Australia Demands Apple, Meta, Microsoft Share Anti-Abuse Steps
The e-Safety Commissioner, a body set up to protect internet users, said it used laws which took effect in January to compel the technology giants to disclose measures they were taking to detect and remove abuse material within 28 days. If they did not, the companies would each face a fine of AUD 5,55,000 (USD 3,83,000) per day
An Australian regulator sent legal letters to Facebook owner Meta Platforms, Apple Inc and Microsoft Corp demanding they share their strategies for stamping out child abuse material on their platforms or face fines.
The e-Safety Commissioner, a body set up to protect internet users, said it used laws which took effect in January to compel the technology giants to disclose measures they were taking to detect and remove abuse material within 28 days. If they did not, the companies would each face a fine of AUD 5,55,000 (USD 3,83,000) per day.
The threat underscores Australia’s hardline approach to regulating Big Tech firms since 2021 which has so far included laws forcing them to pay media outlets for displaying their content and laws making them hand over details of anonymous accounts which post defamatory material.
The internet firms have meanwhile been under pressure around the world to find a way to monitor encrypted messaging and streaming services for child abuse material without encroaching on user privacy.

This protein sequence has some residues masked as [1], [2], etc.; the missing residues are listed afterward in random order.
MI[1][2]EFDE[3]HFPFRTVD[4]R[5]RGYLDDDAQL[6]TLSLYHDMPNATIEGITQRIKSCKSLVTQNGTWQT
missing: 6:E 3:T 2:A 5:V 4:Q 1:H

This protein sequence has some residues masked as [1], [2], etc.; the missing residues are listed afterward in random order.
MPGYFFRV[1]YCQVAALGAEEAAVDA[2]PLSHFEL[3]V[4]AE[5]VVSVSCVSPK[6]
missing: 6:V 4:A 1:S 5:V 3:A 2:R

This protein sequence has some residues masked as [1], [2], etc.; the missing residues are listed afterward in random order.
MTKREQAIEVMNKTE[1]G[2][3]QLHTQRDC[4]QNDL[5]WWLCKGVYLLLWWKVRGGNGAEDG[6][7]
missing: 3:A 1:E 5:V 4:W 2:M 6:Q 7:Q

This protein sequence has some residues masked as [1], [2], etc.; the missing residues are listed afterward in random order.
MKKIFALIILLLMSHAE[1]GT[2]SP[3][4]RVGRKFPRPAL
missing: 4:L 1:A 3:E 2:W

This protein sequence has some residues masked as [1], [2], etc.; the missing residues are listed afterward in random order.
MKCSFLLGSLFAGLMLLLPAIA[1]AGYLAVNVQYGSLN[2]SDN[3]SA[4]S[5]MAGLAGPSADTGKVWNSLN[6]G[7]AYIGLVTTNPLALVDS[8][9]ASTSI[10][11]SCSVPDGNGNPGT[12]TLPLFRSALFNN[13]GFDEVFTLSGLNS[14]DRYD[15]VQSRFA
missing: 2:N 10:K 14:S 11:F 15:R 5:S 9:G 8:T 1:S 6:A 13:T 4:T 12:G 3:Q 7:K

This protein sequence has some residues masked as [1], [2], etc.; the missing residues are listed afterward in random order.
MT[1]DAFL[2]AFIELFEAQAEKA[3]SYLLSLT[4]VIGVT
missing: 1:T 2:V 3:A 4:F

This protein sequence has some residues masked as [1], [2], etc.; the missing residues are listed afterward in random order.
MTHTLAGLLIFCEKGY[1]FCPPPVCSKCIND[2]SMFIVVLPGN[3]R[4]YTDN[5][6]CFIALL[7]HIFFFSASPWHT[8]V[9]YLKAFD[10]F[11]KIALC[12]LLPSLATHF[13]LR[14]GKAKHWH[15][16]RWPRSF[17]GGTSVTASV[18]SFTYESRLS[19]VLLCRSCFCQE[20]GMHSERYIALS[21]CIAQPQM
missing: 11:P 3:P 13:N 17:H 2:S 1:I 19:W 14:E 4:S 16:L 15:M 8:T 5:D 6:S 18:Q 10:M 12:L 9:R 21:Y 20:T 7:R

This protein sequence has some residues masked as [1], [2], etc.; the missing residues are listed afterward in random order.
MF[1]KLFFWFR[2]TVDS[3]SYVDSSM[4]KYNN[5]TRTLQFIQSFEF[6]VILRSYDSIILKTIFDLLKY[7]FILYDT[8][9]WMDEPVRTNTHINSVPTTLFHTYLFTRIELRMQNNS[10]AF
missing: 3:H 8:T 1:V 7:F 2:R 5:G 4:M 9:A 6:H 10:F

“This activity is no longer confined to hidden corners of the dark web but is prevalent on the mainstream platforms we and our children use every day,” said commissioner Julie Inman Grant in a statement.
“As more companies move towards encrypted messaging services and deploy features like livestreaming, the fear is that this horrific material will spread unchecked on these platforms,” she added.
A spokeperson for Microsoft, which owns video calling service Skype, said the company had received the letter and planned to respond within 28 days.
A spokesperson for Meta, which also owns messaging service WhatsApp, said the company was still reviewing the letter but continued to “proactively engage with the eSafety Commissioner on these important issues”.
Apple, which owns video messaging service FaceTime, messaging service iMessage and photo storing service iCloud, did not immediately respond to an email seeking comment.
The eSafety Commissioner referred to figures provided by the US National Center for Missing & Exploited Children, which said this year it had received 29.1 million reports of child abuse material from internet companies, of which just 160 were from Apple while 22 million were from Facebook.